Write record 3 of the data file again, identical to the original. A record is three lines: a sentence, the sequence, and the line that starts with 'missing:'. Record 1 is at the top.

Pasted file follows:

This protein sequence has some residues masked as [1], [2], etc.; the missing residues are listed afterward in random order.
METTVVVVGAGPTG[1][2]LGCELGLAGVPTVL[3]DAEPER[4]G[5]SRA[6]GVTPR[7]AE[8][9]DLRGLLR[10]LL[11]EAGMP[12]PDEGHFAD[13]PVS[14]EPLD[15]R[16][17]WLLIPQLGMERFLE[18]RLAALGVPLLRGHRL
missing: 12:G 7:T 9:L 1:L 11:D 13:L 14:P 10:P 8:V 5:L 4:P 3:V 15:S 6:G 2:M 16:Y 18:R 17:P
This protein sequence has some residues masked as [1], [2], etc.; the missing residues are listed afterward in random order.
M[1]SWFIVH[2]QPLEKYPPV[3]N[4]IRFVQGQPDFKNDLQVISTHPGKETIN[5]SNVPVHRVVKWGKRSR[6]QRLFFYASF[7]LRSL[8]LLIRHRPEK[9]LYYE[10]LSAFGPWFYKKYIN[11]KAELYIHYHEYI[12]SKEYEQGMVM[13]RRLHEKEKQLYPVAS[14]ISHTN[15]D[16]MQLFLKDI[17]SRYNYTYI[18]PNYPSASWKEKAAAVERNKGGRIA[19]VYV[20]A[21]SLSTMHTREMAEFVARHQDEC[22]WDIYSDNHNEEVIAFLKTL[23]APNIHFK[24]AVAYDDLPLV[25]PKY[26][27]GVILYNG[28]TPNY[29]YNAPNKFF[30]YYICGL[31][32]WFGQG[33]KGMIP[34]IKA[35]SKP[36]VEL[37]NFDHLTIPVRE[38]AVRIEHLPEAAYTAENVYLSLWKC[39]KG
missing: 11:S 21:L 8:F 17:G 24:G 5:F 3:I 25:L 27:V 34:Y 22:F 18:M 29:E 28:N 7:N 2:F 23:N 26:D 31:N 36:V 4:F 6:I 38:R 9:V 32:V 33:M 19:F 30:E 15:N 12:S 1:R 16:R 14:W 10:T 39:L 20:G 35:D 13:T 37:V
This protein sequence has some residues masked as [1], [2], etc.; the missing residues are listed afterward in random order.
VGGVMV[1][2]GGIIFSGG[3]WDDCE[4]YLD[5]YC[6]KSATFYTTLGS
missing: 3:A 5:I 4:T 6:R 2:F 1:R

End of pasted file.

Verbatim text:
This protein sequence has some residues masked as [1], [2], etc.; the missing residues are listed afterward in random order.
VGGVMV[1][2]GGIIFSGG[3]WDDCE[4]YLD[5]YC[6]KSATFYTTLGS
missing: 3:A 5:I 4:T 6:R 2:F 1:R